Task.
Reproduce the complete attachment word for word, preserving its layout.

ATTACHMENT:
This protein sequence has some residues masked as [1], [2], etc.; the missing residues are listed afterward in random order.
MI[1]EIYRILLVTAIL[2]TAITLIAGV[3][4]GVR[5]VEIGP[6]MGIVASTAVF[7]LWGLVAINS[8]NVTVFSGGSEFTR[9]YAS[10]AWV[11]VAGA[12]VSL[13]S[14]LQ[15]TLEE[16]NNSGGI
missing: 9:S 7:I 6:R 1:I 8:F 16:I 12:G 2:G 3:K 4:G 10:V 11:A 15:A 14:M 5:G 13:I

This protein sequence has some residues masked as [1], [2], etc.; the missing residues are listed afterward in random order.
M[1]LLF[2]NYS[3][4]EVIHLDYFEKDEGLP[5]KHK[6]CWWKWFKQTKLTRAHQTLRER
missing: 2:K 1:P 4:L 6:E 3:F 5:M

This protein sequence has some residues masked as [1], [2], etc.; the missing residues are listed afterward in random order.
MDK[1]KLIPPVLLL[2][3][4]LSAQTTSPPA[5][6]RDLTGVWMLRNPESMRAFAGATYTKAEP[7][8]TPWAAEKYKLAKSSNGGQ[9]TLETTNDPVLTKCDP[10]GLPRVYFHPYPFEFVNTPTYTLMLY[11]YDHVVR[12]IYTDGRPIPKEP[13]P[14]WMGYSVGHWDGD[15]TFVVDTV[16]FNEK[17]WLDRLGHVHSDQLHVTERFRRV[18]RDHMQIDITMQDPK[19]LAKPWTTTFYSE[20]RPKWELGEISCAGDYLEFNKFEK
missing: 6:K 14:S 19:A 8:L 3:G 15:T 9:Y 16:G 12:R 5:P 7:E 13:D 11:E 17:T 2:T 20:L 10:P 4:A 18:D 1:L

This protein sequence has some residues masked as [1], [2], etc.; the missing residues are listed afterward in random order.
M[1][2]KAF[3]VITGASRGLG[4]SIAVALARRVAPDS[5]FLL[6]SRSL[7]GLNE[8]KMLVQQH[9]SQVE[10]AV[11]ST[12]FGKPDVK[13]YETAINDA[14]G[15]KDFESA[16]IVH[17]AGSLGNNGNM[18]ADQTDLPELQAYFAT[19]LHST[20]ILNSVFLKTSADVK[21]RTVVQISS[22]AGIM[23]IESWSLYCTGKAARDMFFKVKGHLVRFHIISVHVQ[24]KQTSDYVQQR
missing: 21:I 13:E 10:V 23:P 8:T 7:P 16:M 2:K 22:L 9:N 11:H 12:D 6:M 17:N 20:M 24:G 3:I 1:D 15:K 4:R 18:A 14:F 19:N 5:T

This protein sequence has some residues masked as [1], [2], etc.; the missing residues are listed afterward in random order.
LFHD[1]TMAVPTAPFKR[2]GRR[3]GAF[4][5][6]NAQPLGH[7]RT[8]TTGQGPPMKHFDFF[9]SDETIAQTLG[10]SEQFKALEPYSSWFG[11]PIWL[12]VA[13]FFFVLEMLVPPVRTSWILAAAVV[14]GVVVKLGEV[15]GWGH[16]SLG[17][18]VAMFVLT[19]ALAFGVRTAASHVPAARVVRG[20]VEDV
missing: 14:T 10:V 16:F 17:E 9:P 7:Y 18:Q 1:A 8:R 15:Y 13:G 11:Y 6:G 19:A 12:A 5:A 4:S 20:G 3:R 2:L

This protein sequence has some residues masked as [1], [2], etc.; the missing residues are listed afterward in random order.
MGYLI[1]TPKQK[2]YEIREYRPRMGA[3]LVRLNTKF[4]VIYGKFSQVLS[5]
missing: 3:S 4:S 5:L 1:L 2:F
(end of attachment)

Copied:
This protein sequence has some residues masked as [1], [2], etc.; the missing residues are listed afterward in random order.
MI[1]EIYRILLVTAIL[2]TAITLIAGV[3][4]GVR[5]VEIGP[6]MGIVASTAVF[7]LWGLVAINS[8]NVTVFSGGSEFTR[9]YAS[10]AWV[11]VAGA[12]VSL[13]S[14]LQ[15]TLEE[16]NNSGGI
missing: 9:S 7:I 6:R 1:I 8:F 16:I 12:G 2:G 3:K 4:G 10:V 11:A 15:A 14:M 5:G 13:I

This protein sequence has some residues masked as [1], [2], etc.; the missing residues are listed afterward in random order.
M[1]LLF[2]NYS[3][4]EVIHLDYFEKDEGLP[5]KHK[6]CWWKWFKQTKLTRAHQTLRER
missing: 2:K 1:P 4:L 6:E 3:F 5:M

This protein sequence has some residues masked as [1], [2], etc.; the missing residues are listed afterward in random order.
MDK[1]KLIPPVLLL[2][3][4]LSAQTTSPPA[5][6]RDLTGVWMLRNPESMRAFAGATYTKAEP[7][8]TPWAAEKYKLAKSSNGGQ[9]TLETTNDPVLTKCDP[10]GLPRVYFHPYPFEFVNTPTYTLMLY[11]YDHVVR[12]IYTDGRPIPKEP[13]P[14]WMGYSVGHWDGD[15]TFVVDTV[16]FNEK[17]WLDRLGHVHSDQLHVTERFRRV[18]RDHMQIDITMQDPK[19]LAKPWTTTFYSE[20]RPKWELGEISCAGDYLEFNKFEK
missing: 6:K 14:S 19:A 8:L 3:G 15:T 9:Y 16:G 12:R 5:P 7:E 13:D 11:E 17:T 2:T 20:L 10:P 4:A 18:D 1:L

This protein sequence has some residues masked as [1], [2], etc.; the missing residues are listed afterward in random order.
M[1][2]KAF[3]VITGASRGLG[4]SIAVALARRVAPDS[5]FLL[6]SRSL[7]GLNE[8]KMLVQQH[9]SQVE[10]AV[11]ST[12]FGKPDVK[13]YETAINDA[14]G[15]KDFESA[16]IVH[17]AGSLGNNGNM[18]ADQTDLPELQAYFAT[19]LHST[20]ILNSVFLKTSADVK[21]RTVVQISS[22]AGIM[23]IESWSLYCTGKAARDMFFKVKGHLVRFHIISVHVQ[24]KQTSDYVQQR
missing: 21:I 13:E 10:V 23:P 8:T 7:P 16:M 2:K 22:L 9:N 11:H 12:D 6:M 17:N 20:M 24:G 3:I 1:D 15:K 4:R 18:A 14:F 19:N 5:T

This protein sequence has some residues masked as [1], [2], etc.; the missing residues are listed afterward in random order.
LFHD[1]TMAVPTAPFKR[2]GRR[3]GAF[4][5][6]NAQPLGH[7]RT[8]TTGQGPPMKHFDFF[9]SDETIAQTLG[10]SEQFKALEPYSSWFG[11]PIWL[12]VA[13]FFFVLEMLVPPVRTSWILAAAVV[14]GVVVKLGEV[15]GWGH[16]SLG[17][18]VAMFVLT[19]ALAFGVRTAASHVPAARVVRG[20]VEDV
missing: 14:T 10:V 16:F 17:E 9:P 7:Y 18:Q 1:A 8:R 15:Y 13:G 11:Y 6:G 19:A 12:A 5:A 4:S 20:G 3:R 2:L

This protein sequence has some residues masked as [1], [2], etc.; the missing residues are listed afterward in random order.
MGYLI[1]TPKQK[2]YEIREYRPRMGA[3]LVRLNTKF[4]VIYGKFSQVLS[5]
missing: 3:S 4:S 5:L 1:L 2:F